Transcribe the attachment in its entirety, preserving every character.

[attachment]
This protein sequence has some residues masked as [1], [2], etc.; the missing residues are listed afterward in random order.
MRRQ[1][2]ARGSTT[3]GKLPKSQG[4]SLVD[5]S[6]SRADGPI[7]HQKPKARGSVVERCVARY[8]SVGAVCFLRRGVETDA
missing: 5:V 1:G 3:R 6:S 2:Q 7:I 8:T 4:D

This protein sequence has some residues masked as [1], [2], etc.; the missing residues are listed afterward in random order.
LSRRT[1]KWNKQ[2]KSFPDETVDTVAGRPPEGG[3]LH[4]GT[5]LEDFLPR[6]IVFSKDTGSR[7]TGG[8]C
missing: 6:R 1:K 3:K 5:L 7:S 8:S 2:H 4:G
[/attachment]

This protein sequence has some residues masked as [1], [2], etc.; the missing residues are listed afterward in random order.
MRRQ[1][2]ARGSTT[3]GKLPKSQG[4]SLVD[5]S[6]SRADGPI[7]HQKPKARGSVVERCVARY[8]SVGAVCFLRRGVETDA
missing: 5:V 1:G 3:R 6:S 2:Q 7:I 8:T 4:D

This protein sequence has some residues masked as [1], [2], etc.; the missing residues are listed afterward in random order.
LSRRT[1]KWNKQ[2]KSFPDETVDTVAGRPPEGG[3]LH[4]GT[5]LEDFLPR[6]IVFSKDTGSR[7]TGG[8]C
missing: 6:R 1:K 3:K 5:L 7:S 8:S 2:H 4:G